Draivn Newsletter
Subscribe to our email newsletter for the latest Draivn news and useful mobility tips, sent out every month.
We use cookies to provide the best site experience.
Ok, don't show again
Close
The roots of Root Insurance
#UBI #mobile telematics #insurtech
POSTED ON:
Jan 27, 2022
TAGS:
Root Insurance, UBI, connected car, unicorn
Root’s share price drops from $27 to $2, and the company lays off 330 employees.
As the latest news about Root Insurance has stroke the insuretech community, we could not but elaborate about this pioneer of telematics insurance. Today, we’ll share our vision of their story and its role in changing the industry.
Root Insurance is one of a few unicorn insurtechs that introduced a telematics-based solution for motor insurance. The idea was to create a Pay-How-You-Drive solution using a mobile app for telematics data collection.
The data analytics powered by machine learning should have allowed Root to assess risk more efficiently, achieve a better loss ratio, and offer competitive premium costs to its customers. Nothing new, but Root managed to make it to the top, or a sort of...

In 2016, Root Insurance started its journey in the US, but it looked more like a rocket jump rather than laying a foundation for sustainable growth:
‘With just $4 mln in premiums written in 2017, they reached $106 mln in direct premiums written in 2018 and hit $600 mln in 2021.’

What a blast! And one of the reasons for such tremendous growth was a brilliant job done on funding.
‘In 2018, they secured $150 mln in funding by closing two rounds. In 2020, they set up an official funding record for Ohio with almost 1 bln of investments!’

These huge rounds and tremendous growth skyrocketed the company evaluation to $6.7 bln in 2020 when Root officially IPOed with the shocking share cost of $27.
But there’s always a reverse side of the coin, and Root is not an exception. Despite impressive growth, funding, and disruptive (as they claim) underwriting technology, Root was lagging in crucial insurance metrics:

✅ Direct Loss Ratio, standing at 100+ to 70+ points vs. an average industry metric of 60 points.
✅ Customer retention rate of up to 47%.

Simply put, claims and operations cost Root more, than they earned selling premiums, not to mention huge expenses on attracting new customers. All this resulted in negative annual income, reaching 415 mln by 2022. Following this, the stock cost dropped by 92% and 330 people lost their jobs.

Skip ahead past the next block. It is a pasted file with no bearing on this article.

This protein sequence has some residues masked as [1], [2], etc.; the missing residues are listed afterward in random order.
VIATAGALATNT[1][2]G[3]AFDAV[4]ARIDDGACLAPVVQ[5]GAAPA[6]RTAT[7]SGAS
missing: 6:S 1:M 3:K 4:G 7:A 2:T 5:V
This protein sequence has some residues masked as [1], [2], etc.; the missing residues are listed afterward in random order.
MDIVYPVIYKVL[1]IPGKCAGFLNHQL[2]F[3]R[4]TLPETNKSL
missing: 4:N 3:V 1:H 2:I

What is Root Insurance, and why there's so much fuzz around it?
The root of the Root’s troubles
There are four main reasons for the crisis in Root:
High Loss-ratio (well above the industry average and above 100% in some timeframes). It could be the sign of either an underpriced portfolio or underperforming risk assessment (or, most likely, both).
Rapid growth. Being one of the pioneers in mobile telematics, Root bet on customer acquisition and fast expansion across markets. At the same time, the basics, like loss improvement, distribution, and claims adjustment, lagged behind the growth.
Distribution strategy. Being totally focused on direct sales and even denying the power of agents, they increased customer acquisition costs. As the portfolio was growing, it directly increased their expenses.
Technology. Though mobile telematics is the cheapest data source, it provides low-quality data, when compared to tracking devices or OEMs. This could affect their telematics-based underwriting model.

Complement the latter point, we also bet on technology. But we should admit that it’s not the first-order success driver, especially in conservative markets.
The future of Root
Root Insurance is on the edge of a critical change, and it's coming in any case. At Draivn, we tried to predict the possible scenarios for Root, taking into account both the insurance industry and technology trends.

Positive scenario
In our understanding, there are two roads to take: